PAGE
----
Dr. Bertrand Liang is Visiting University Professor at Liaoning He University in Shenyang, China; Guest Lecturer in Biotechnology Strategy at the Rady School of Management at the University of California, San Diego, and Managing Director at Forward Medical Science Ventures. He also serves as CEO of Pfenex Inc ., which was awarded a Fierce 15 designation in 2011 and the Frost & Sullivan Enabling Technology of the Year in North America in 2012.
Previously, he led a number of other companies, including Tracon Pharmaceuticals and Coronado Biosciences (NASDAQ: CNDO) and started 10 companies in the biotechnology arena. He has also held leadership roles in product development and corporate venture capital.
Dr. Liang holds a doctorate in medicine with clinical training in neurology and oncology; a PhD in molecular biology and genetics; and an MBA with advanced training in management, innovation and technology.
He has edited a number of volumes in the fields of neurology and oncology, including Hematology-Oncology Clinics of North America (Neuro-oncology) and is the author of two Elsevier books: The Pragmatic MBA for the Scientific and Technical Executive and Managing and Leading for Science Professionals (What I wished I'd known when moving up the Management Ladder), which was just published. This article is based on the first chapter of this book. [divider]
As STEM professionals, we pride ourselves on being able to "get the data," moving us a step closer to finishing that all-important project. After all, the emphasis ever since graduate school has been to find the right answer – that which will allow us to be recognized as competent and smart and thus be rewarded with accolades, publications in prestigious journals and promotion.
Indeed, this approach is based largely on individual effort and, while not exclusive to academia and R&D, clearly reflects their emphasis on singular accomplishment.
Hence, our independent efforts to determine what is the right experiment, the right information to be generated, and the right end results are compensated with first authorships, advanced degrees, grant awards, salary increases, tenure and being deemed important by our institutions.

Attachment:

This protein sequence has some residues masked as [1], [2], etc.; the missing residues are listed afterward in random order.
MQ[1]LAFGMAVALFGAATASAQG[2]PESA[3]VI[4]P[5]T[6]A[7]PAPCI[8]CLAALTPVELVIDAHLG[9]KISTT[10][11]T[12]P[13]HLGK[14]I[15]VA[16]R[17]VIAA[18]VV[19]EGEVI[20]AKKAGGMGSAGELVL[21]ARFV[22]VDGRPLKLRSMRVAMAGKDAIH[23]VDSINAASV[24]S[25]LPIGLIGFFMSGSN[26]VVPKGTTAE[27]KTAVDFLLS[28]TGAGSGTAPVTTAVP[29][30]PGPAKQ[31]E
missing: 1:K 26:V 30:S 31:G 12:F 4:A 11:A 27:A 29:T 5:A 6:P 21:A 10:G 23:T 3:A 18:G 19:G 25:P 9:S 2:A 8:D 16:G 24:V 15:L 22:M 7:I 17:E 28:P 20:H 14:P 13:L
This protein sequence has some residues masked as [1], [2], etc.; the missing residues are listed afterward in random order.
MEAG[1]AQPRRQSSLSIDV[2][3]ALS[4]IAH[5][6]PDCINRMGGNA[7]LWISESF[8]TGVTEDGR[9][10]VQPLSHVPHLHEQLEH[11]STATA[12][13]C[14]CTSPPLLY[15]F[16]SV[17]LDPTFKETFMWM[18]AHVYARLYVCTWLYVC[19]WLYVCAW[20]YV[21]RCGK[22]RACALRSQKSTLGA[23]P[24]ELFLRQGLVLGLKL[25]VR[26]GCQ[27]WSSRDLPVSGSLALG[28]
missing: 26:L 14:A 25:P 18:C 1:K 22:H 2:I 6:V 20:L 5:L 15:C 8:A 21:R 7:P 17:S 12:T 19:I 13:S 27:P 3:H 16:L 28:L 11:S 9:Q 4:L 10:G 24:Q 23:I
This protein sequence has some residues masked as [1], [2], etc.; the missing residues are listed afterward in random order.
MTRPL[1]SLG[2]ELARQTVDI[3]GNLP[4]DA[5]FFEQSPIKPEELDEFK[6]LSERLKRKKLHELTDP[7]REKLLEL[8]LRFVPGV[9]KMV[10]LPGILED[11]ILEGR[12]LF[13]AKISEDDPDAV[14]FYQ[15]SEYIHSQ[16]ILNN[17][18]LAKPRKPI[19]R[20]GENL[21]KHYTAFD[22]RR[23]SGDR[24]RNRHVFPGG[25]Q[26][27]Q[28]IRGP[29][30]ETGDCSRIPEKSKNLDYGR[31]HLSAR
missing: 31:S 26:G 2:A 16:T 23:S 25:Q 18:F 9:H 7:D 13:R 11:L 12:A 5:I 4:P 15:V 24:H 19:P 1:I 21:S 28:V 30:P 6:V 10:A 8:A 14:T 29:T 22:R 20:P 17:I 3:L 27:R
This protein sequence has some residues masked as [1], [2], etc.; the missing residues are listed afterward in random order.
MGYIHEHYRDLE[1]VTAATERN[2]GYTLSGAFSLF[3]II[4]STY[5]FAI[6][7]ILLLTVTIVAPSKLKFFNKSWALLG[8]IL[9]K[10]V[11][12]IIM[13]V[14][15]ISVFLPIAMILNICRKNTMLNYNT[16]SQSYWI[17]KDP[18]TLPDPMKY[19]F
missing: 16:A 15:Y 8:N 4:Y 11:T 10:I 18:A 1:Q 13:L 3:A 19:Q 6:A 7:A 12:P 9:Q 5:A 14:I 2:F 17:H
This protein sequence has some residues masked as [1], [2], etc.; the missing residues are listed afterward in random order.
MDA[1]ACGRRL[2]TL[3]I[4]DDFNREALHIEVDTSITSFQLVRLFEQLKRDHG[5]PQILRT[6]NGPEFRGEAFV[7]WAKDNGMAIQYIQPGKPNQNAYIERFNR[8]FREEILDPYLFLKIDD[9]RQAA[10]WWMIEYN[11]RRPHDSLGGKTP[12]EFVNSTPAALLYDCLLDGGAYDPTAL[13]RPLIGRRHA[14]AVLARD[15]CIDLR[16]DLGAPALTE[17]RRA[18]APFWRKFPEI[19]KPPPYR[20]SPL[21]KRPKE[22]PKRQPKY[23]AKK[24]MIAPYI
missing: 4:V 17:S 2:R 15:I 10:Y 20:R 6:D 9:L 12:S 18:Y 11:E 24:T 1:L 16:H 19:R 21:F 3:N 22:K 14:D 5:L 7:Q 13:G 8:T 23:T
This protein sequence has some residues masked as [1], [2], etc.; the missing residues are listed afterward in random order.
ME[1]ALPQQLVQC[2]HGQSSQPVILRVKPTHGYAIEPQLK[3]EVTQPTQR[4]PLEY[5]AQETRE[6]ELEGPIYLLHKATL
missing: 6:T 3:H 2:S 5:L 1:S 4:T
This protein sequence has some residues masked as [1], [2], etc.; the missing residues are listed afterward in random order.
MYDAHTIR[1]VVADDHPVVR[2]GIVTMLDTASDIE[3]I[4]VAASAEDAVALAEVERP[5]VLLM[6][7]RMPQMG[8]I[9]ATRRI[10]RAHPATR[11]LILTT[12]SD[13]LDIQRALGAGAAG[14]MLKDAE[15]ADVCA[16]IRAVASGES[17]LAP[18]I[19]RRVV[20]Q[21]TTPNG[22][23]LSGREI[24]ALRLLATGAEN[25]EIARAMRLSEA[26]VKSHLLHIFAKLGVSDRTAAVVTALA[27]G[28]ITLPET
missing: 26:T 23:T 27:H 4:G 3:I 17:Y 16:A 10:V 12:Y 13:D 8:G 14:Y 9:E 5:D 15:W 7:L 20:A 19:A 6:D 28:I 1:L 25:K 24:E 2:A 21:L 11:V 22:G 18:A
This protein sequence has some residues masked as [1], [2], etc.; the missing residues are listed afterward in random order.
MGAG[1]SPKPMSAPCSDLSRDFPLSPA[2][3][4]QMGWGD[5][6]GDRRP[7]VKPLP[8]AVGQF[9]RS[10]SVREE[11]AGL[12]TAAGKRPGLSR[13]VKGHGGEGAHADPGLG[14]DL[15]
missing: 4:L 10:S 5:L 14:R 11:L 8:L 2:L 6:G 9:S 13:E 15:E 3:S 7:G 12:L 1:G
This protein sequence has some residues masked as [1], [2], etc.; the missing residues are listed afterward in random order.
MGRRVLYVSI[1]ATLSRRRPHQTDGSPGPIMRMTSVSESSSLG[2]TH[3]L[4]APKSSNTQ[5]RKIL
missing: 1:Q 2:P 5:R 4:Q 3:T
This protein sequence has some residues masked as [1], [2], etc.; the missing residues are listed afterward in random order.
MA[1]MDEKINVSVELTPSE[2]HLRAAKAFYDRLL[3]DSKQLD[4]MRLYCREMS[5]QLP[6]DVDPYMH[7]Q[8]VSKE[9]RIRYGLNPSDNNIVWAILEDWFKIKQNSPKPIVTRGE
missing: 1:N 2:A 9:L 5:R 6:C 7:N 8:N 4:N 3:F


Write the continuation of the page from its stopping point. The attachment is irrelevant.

[pullquote align="right"]The minimization of team orientation, combined with data that encompasses primarily gray areas rather than black and white, has disadvantaged R&D personnel to thrive in management and leadership positions.[/pullquote]However, this ecosystem, while the traditional pathway for many scientists and engineers, often puts these professionals at a distinct disadvantage when it comes to becoming a manager and leader in their respective organizations. The emphasis on individual efforts – where scientists can work on their projects in situ in a reductionist manner – stands in stark contrast to the broader and commercial side of the organization, where team orientation is heavily appreciated, and where risk and uncertainty are viewed as a normal, ever-present part of doing business.
The involvement of others in decision-making, and the frequent lack of any "right" answer, can be foreign territory to R&D personnel, who may have little experience in situations with minimal clarity. Further, having to accept risk and uncertainty to make decisions without waiting for a complete data set is an anathema to anyone trained within R&D. Thus, it is no surprise that the minimization of team orientation, combined with data that encompasses primarily gray areas rather than black and white, has disadvantaged R&D personnel to thrive in management and leadership positions compared with their colleagues on the commercial side of the organization.